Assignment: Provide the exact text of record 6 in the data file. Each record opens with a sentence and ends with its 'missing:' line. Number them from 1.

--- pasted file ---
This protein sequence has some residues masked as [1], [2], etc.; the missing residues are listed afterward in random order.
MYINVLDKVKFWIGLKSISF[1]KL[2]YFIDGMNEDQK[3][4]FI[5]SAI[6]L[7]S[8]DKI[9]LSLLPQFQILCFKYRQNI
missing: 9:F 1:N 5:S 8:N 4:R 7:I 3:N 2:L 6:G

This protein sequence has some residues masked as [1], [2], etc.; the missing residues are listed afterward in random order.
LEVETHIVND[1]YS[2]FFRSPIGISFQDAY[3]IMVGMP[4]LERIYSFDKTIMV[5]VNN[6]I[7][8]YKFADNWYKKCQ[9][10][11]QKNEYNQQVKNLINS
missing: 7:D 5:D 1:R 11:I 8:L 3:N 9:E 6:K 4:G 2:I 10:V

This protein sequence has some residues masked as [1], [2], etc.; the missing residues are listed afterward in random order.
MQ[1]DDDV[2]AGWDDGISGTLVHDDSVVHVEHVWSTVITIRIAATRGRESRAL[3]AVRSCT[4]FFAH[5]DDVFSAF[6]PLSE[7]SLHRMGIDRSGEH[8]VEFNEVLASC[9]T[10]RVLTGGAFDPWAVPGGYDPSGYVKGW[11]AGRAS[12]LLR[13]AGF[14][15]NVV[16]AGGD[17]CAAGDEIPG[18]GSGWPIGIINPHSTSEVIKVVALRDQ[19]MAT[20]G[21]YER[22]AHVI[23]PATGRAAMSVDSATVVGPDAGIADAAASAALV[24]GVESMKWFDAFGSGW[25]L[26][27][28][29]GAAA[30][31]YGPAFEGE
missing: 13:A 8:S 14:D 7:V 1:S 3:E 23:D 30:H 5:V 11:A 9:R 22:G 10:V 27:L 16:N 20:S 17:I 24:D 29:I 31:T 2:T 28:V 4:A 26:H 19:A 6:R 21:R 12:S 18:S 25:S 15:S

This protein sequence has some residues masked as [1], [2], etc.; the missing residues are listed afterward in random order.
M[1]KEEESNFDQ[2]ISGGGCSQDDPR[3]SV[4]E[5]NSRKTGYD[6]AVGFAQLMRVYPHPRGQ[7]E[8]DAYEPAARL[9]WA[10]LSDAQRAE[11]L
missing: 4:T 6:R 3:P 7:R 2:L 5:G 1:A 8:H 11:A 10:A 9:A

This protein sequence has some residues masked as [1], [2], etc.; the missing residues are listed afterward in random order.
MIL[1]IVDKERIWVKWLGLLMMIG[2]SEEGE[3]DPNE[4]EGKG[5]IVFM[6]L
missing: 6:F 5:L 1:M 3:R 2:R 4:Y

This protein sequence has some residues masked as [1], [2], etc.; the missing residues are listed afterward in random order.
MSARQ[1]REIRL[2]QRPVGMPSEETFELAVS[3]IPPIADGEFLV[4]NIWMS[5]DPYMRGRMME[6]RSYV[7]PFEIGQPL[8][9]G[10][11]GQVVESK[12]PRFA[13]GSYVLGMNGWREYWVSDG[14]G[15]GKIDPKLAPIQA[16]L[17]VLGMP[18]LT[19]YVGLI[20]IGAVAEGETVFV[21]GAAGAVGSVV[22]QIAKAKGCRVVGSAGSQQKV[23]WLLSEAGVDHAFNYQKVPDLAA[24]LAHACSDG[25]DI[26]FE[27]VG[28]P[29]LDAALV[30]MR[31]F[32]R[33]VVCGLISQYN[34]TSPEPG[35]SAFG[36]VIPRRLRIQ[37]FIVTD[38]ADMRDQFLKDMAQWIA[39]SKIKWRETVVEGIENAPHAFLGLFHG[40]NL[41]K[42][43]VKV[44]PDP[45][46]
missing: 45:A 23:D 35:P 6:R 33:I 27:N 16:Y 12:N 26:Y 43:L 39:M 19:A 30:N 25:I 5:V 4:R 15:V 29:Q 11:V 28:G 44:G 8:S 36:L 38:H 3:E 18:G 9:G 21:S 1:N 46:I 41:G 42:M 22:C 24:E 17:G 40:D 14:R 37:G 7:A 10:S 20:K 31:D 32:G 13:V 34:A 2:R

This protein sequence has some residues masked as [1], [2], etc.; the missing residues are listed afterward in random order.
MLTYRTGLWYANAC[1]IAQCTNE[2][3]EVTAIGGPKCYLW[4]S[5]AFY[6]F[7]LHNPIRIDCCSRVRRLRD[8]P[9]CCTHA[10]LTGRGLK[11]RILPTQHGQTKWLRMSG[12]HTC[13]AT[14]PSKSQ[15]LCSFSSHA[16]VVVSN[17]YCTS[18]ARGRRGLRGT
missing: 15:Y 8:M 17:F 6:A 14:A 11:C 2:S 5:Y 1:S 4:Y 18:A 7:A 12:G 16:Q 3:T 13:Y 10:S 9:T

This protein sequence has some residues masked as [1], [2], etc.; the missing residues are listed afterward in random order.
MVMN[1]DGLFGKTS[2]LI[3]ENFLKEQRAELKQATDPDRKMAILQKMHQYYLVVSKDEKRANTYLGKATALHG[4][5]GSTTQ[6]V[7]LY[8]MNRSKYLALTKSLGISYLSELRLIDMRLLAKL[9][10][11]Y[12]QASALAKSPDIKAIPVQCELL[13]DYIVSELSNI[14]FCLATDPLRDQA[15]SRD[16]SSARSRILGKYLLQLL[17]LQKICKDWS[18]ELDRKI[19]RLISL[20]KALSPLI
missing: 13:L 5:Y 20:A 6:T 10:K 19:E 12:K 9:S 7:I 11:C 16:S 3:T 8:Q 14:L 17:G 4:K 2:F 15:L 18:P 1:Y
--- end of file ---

This protein sequence has some residues masked as [1], [2], etc.; the missing residues are listed afterward in random order.
MSARQ[1]REIRL[2]QRPVGMPSEETFELAVS[3]IPPIADGEFLV[4]NIWMS[5]DPYMRGRMME[6]RSYV[7]PFEIGQPL[8][9]G[10][11]GQVVESK[12]PRFA[13]GSYVLGMNGWREYWVSDG[14]G[15]GKIDPKLAPIQA[16]L[17]VLGMP[18]LT[19]YVGLI[20]IGAVAEGETVFV[21]GAAGAVGSVV[22]QIAKAKGCRVVGSAGSQQKV[23]WLLSEAGVDHAFNYQKVPDLAA[24]LAHACSDG[25]DI[26]FE[27]VG[28]P[29]LDAALV[30]MR[31]F[32]R[33]VVCGLISQYN[34]TSPEPG[35]SAFG[36]VIPRRLRIQ[37]FIVTD[38]ADMRDQFLKDMAQWIA[39]SKIKWRETVVEGIENAPHAFLGLFHG[40]NL[41]K[42][43]VKV[44]PDP[45][46]
missing: 45:A 23:D 35:P 6:R 33:I 27:N 16:Y 12:N 26:Y 43:L 39:M 19:A 30:N 25:I 5:V 4:R 15:V 29:Q 11:V 28:G 44:G 8:S 36:L 38:H 3:E 18:G 9:G 21:S 1:N 46:I 41:G 42:M 22:C 24:E 17:G 40:D 14:R 37:G 7:A 10:S 20:K 31:D 32:G 13:V 34:A 2:R